The Art of Follow-Up

It’s an integral part of the marketing process yet most marketers don’t do it. Unfortunately, not following up on your marketing efforts leads to missed opportunities and sales.

"Over Coffee" by Drew Herron via CC BY-NC-SA 2.0

Do you excel at the art of follow-up?

We get it. You’re busy. You meant to follow up on the leads from the tradeshow or a marketing campaign or your latest email newsletter, but other things got in the way. Your boss called. Your kids got home from school. Life happened.

What’s the big deal?

The business-to-business (B2B) buying cycle is longer than business-to-consumer (B2C) and typically involves more people. You have to spend more time nurturing prospects and may have to touch them 7, 8 or 9 times (or more) before getting a sale.

How Many Touches Make a Sale?

While you would love to send out an email newsletter and have your website flooded with orders, that rarely happens. However, with the analytics available today, you can see who opened your newsletter the most and what links they clicked on, along with other data. Follow up with these prospects! They’re interested and may have been interrupted by life before reaching out to you.

“The single biggest problem in communication is the illusion that it has taken place.”  -George Bernard Shaw, author

Now here’s the fun part. How do you consistently follow up with people without being annoying?

  1. Get Social — It’s helpful to be connected to your customers and prospects on social media (business accounts at least), so you can engage with them. Each like of a post or retweet is a soft touch and reminds the person that you’re available.
  2. Note Communication Preferences — You have a slew of communication options at your fingertips today, but your customers and prospects probably have a preference. If Bob prefers Facebook Messenger, send him a message. If Sally would rather talk on the phone, give her a call.
  3. Be Customer-Focused — Yes, you want the sale but that’s not your customer’s or prospect’s issue. Let them know why you’re following up: so they don’t miss incredible savings or show up at their tradeshow next week empty-handed. How is closing this sale going to help them?
  4. Be Flexible — If you’re not hearing back, offer to schedule a quick call or visit when it’s most convenient for your customer or prospect. Let them know that you value their time and will be brief. It may be easier for your customer to meet you at a coffee shop for lunch or talk on their way to pick up their kids after work.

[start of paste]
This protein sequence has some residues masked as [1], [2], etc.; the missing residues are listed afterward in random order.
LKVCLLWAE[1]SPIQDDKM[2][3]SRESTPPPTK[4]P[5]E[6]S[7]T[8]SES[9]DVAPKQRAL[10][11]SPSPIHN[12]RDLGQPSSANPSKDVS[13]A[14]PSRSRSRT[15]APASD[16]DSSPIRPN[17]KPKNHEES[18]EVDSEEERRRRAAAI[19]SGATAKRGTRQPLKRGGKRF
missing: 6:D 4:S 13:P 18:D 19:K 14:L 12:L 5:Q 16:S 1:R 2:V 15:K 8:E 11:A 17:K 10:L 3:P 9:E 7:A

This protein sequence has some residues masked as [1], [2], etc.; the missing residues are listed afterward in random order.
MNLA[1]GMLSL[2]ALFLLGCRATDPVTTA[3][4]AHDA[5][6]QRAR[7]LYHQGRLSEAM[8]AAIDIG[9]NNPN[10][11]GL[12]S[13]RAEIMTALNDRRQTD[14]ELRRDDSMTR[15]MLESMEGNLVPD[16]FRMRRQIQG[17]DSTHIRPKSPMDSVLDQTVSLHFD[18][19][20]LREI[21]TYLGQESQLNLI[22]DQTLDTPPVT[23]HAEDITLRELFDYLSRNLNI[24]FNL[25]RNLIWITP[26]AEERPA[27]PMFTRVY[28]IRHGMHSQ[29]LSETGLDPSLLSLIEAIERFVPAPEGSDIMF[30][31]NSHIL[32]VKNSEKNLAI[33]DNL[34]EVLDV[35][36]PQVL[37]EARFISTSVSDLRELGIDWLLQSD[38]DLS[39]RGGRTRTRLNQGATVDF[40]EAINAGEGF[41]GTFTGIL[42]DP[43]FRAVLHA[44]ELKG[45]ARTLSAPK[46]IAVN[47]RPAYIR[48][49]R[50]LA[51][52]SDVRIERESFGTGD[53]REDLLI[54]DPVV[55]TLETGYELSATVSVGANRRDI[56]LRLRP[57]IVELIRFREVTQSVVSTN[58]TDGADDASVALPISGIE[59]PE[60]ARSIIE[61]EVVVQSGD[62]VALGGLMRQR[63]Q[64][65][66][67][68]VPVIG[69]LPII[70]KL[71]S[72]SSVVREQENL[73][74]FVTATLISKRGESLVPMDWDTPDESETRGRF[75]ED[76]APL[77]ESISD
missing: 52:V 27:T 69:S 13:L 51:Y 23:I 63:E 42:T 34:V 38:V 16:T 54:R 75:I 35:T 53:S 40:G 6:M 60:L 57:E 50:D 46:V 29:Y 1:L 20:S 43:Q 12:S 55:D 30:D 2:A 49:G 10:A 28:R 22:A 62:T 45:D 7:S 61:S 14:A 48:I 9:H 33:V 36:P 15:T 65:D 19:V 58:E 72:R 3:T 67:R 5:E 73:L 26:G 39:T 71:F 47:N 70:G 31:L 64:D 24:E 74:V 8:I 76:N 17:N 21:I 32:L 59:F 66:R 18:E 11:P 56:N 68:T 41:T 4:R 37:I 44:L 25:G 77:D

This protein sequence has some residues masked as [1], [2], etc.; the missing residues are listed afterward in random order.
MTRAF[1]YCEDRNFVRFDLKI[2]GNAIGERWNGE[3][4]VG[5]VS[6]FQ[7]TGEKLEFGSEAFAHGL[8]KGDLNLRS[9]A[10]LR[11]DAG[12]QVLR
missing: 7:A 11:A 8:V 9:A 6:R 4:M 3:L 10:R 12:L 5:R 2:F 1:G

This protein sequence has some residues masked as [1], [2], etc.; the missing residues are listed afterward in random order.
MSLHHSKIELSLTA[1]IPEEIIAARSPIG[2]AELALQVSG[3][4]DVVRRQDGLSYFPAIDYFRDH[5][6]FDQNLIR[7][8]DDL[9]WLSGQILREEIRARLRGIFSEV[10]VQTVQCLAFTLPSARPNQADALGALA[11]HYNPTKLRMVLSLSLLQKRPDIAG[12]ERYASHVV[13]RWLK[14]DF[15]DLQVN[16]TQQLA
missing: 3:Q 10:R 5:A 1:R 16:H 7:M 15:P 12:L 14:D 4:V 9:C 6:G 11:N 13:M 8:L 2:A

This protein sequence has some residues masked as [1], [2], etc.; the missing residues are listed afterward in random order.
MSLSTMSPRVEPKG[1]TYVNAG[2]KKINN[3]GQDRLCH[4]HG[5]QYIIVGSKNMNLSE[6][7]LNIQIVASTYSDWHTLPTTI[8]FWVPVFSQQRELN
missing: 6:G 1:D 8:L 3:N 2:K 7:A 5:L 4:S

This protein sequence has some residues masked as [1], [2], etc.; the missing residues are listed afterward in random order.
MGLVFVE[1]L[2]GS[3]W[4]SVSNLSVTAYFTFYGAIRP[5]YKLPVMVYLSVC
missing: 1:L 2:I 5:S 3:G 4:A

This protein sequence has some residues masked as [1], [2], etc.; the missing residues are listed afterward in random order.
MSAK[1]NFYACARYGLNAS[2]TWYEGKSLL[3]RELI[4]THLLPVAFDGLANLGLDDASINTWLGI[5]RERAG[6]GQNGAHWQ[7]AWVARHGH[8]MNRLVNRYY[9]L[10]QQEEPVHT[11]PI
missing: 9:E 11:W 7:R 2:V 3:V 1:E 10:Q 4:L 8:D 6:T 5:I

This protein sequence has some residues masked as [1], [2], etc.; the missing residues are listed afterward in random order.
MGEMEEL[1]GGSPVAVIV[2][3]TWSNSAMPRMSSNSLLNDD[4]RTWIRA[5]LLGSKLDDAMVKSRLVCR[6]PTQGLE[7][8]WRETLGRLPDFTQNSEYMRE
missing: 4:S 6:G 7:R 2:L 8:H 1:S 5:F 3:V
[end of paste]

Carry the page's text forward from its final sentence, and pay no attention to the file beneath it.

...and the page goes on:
Following up is extra work but it also leads to more opportunities and sales, especially when done right. Use your data to decide where your best opportunities lie, but be human when reaching out to your customers and prospects. The art of follow-up is one of those things that computers just don’t understand, and that’s a good thing. 🙂

Feedback on Following Up

How do you decide when to follow up with customers and prospects?

Have you noticed your customers’ communication preferences?

Do you need more targeted leads to follow up on? CCC is Inbound Certified and we make marketing that people love. Let’s talk about how we can help you. 

Pic credit: Over Coffee by Drew Herron via CC BY-NC-SA 2.o

Happy Follow-Up Friday!
Jaime

Let’s chat (about follow-up, your marketing needs or otherwise):
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About Jaime Shine

I love to write. While most kids were playing with blocks or dolls, I was publishing magazines and newspapers – feature articles, ads, sports box scores, the whole nine yards. From promotions director to advertising roles to branding projects, I’ve always been interested in all forms of marketing. That interest blossomed into a career path and led me to open my own business, which has always been a dream of mine. And I’d love to work my magic for you. Check out my company's services, discover more about me or chime in on my blog, covering a variety of topics, at http://jaimeshine.com.

5 thoughts on “The Art of Follow-Up

  1. The follow-up is really about fostering relationship with someone. People know if you care or if you are just chasing them for the sale. Strangers rarely buy but friends make great promoters! Even if a particular person doesn’t buy from you, the relationship you build could lead you to your best customer. That’s why it’s called networking. Great tips! Excellent read!

    Liked by 1 person

    • Thanks for reading our post, Alice. Your comments are so true; people can tell if you’re genuine or not. It’s hard to fake it in the age of transparency that we’re live and work in today. Thanks for your kind words!

      Like

  2. Pingback: Evaluating Feedback: How to Listen to What’s Not Being Said | clearly conveyed communications

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